An example for the application of cellulose fibers which is under development is a so-called fiber cocktail, consisting of cellulose and cellulose fiber acting to disperse polyvinylalcohol or polyacrylnitrile fibers in the cement matrix (Eternit AG). Through special processing procedures, an orientation of the fibers is also achieved, which leads to an improvement in the mechanical properties.

3.4 Polyacrylnitril

Organic synthetic polyacrylnitrile fibers (PAN-fibers) can be manufactured for technical applications with a diameter above 18 pm. They therefore lie outside the range penetrable to the lungs. A lengthwise splitting under mechanical wear is only conditionally possible. PAN-fibers are used for reinforcement in the areas of filtration, friction linings, structural elements and other construction products (as reinforcement up to 2 % in fibrous cement), etc..

3.5 Polyvinylalcohol (PVA)

Organic synthetic polyvinylalcohol fibers (PVA - fibers, PVA fraction at least 85%) can be made water insoluble through combination with aldehydes. The fiber diameters typically lie between 10 pm and 20 pm and are therefore not penetrable to lungs. Data on the lengthwise splitting do not exist, however it may be assumed that this does not occur. PVA- fibers are applied in the building area for reinforcement of fiber cement products (Fraction 2 %).

3.6 Polypropylene (PP)

Organic synthetic polypropylene fibers (PP - fibers) can be manufactured with diameters of 20 pm to 100 pm and are therefore not penetrable to lungs. Lengthwise splitting is not to be expected. The fibers are applied in the areas of gaskets and structural elements and other construction products, particularly fibrous cement. Trials with fiber mats and fiber fleeces showed, however, that due to the arising separation of layers between mats and cement paste, no satisfactory results could be achieved. In Europe only Moplefan (Italy) still manufactures fibrous cement sheets from short-fibered PP fleeces or PP - fiber and cement paste.

3. 7 Summary

The fiber substitute technique has not yet reached the standard of quality of Asbestos fiber reinforcement. Deficiencies, such as frost uplifting and fine fissures from thinning of fibers, occurred particularly with corrugated SFC products.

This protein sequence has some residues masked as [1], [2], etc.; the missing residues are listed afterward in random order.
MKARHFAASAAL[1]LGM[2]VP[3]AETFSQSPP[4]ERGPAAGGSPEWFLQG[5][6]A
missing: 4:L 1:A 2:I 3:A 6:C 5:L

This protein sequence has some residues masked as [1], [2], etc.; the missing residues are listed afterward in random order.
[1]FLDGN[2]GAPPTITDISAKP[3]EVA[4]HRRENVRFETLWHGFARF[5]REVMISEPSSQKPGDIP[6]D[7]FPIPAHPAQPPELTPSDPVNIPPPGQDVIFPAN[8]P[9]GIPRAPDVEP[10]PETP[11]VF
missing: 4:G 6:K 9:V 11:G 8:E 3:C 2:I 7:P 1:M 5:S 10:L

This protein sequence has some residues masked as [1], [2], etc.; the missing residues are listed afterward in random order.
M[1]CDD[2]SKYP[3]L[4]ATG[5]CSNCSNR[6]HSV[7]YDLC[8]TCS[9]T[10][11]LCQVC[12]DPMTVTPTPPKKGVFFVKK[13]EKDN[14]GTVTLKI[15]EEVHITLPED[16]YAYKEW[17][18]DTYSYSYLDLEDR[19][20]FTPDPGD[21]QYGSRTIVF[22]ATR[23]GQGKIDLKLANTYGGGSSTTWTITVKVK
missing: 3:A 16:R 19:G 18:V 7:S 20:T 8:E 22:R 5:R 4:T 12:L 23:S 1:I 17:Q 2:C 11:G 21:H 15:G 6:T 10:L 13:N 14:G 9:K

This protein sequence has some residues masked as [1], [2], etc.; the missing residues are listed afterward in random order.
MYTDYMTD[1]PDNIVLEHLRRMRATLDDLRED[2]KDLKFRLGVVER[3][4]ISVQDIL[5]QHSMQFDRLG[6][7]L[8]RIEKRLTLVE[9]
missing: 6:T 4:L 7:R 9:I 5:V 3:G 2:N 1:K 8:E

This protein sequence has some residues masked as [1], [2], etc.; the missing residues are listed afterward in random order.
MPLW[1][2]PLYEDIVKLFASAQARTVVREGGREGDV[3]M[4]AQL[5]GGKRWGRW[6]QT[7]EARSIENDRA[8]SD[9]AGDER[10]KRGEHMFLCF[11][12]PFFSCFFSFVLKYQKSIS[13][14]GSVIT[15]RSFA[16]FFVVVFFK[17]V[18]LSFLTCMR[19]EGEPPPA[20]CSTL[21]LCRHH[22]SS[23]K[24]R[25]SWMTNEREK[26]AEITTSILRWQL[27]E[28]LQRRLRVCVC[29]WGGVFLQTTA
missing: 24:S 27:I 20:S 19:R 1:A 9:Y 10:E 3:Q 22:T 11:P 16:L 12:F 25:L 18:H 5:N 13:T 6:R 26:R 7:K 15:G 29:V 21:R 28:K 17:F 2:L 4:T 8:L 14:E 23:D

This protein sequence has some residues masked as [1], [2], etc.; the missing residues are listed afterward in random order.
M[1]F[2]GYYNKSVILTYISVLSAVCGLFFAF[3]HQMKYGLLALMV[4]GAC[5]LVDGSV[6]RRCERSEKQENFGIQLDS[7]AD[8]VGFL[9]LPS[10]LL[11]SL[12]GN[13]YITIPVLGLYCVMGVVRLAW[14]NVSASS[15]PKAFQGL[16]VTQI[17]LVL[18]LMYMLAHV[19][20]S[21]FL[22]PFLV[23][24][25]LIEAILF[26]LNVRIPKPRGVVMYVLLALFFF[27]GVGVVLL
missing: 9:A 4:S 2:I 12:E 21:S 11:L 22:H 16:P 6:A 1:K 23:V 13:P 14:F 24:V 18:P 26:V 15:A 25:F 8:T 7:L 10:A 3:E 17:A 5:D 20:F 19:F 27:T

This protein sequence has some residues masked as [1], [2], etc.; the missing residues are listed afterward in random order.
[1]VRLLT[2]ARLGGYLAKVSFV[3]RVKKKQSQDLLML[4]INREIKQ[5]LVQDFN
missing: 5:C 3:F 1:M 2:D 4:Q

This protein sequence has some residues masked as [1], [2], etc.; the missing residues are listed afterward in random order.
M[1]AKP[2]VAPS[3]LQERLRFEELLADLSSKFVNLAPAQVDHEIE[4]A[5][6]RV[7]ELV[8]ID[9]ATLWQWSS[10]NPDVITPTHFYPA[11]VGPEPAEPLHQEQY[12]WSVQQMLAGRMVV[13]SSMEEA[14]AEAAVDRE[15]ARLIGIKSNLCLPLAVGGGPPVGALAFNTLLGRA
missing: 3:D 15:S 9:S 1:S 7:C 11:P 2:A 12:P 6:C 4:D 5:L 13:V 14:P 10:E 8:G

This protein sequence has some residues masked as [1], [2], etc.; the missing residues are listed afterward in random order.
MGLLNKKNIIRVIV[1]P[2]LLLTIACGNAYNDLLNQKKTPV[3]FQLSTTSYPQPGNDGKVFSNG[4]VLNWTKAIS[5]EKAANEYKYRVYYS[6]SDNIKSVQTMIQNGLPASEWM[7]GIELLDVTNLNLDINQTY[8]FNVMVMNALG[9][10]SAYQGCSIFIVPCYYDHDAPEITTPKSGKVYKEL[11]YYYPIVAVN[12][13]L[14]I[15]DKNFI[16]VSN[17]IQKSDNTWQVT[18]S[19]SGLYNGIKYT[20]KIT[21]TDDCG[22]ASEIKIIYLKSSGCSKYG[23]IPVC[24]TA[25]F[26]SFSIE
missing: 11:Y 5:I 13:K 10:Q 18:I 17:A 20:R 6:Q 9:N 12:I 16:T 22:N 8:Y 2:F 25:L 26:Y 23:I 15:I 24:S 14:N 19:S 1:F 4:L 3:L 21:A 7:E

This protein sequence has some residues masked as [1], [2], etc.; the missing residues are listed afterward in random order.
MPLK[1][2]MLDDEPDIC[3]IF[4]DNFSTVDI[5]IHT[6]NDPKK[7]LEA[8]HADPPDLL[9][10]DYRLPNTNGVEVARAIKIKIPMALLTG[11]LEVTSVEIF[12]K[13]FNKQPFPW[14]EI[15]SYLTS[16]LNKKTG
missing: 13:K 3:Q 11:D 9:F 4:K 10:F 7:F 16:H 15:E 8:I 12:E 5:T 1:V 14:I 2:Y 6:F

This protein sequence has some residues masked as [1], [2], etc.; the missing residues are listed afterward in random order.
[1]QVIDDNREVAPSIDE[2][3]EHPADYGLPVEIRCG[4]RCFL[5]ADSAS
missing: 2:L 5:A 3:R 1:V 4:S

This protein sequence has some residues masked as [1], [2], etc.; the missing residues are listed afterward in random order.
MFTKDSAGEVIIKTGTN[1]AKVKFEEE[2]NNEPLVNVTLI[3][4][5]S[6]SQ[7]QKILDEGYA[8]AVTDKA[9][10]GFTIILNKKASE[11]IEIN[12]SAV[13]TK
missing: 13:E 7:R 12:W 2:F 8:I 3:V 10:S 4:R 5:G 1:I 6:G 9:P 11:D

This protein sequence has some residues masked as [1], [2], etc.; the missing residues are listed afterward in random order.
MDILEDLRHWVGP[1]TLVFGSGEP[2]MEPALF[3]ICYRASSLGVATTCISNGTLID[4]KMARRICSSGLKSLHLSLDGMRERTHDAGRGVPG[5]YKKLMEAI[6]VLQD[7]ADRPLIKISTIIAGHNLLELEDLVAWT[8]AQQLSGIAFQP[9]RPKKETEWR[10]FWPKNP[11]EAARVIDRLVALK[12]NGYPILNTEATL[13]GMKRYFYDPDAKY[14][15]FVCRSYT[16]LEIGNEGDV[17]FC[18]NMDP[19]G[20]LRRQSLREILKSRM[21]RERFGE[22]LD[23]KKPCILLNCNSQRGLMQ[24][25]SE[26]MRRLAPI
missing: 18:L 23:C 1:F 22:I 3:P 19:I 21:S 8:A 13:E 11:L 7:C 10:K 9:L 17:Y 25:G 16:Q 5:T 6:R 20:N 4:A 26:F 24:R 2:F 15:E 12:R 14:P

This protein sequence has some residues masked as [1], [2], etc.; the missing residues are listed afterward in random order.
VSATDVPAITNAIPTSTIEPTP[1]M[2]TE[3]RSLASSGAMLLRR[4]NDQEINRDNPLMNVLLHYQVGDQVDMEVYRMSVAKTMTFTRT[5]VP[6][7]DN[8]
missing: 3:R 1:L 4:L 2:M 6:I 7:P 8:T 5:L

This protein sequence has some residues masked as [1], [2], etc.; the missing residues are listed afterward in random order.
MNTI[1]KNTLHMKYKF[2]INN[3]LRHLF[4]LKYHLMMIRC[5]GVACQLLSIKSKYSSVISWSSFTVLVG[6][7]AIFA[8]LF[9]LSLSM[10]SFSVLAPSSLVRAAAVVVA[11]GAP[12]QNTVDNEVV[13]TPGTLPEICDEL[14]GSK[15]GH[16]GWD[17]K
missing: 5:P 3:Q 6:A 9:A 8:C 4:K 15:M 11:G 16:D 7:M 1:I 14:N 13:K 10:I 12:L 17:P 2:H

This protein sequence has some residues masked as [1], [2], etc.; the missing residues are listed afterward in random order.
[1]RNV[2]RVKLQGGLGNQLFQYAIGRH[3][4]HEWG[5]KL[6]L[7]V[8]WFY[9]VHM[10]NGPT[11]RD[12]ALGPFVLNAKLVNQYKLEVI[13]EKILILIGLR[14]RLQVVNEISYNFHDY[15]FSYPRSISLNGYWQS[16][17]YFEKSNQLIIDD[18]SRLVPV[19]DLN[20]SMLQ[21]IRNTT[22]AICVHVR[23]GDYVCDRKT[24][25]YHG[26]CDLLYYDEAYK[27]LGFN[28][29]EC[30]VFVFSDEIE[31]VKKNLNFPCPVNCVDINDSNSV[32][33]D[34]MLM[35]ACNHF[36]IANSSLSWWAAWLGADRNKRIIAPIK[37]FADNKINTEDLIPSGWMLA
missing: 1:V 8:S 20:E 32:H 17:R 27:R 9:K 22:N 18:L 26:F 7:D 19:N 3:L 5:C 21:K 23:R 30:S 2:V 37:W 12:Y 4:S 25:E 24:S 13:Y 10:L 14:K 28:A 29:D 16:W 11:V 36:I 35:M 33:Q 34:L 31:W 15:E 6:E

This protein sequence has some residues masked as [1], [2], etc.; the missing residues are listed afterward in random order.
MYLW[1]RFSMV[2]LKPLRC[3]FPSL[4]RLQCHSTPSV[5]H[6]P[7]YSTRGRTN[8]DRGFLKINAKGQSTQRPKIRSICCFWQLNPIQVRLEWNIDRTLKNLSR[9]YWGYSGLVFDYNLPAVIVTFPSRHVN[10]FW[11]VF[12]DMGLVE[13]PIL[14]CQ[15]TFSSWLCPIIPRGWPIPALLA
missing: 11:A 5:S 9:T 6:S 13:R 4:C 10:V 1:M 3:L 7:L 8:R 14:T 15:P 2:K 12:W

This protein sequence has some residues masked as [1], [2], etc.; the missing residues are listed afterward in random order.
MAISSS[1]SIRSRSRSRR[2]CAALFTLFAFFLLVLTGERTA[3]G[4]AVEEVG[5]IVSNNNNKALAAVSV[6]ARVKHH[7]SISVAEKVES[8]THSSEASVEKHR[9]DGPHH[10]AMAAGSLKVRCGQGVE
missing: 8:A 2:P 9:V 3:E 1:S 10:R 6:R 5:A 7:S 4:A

Aside from several disadvantages which SF have over Asbestos fibers, such as reduced binding and higher price, the new SFC products also have advantages, such as higher elasticity and easier processing.

The mechanical resistance of fibrous cement products is dependent on the mixture of ingredients, which is different for each application area, and on the particular manufacturing process. The maximum temperature resistance lies around 150°C.

As with Asbestos fiber products, SFC products have generally limited resistance against moss formation, fungus collection and mold. This is true to the same extent for Asbestos containing and Asbestos-free products. They are also impaired by acids, vegetable oils and fats, magnesium salt solutions, sulfates, ammonium salts, iron chloride, warm distilled water and hot condensed water. Chlorine, sulfur dioxide and smoke also act destructively over long periods.

SFC products, however, resist alkalis, salts, alcohols, mineral oils (bitumen), and tar. They do not corrode and resist dry gases.

Cement contains free unbound alkali metals, which partly separate during the hardening process, and lead to the formation of hydroxyl ions in aqueous medium. (Cement reacts as an alkaline substance).

These characteristics also apply for housing construction and water pipelines, with the limitation that no adequate SFC pipe products have been found for high pressure requirements.

Aside from SF substitutes, other fiber-free substitutes are usable in the building area, and their application is especially gaining importance in housing construction and water pipeline construction. Their possible applications are therefore discussed in the next two sections.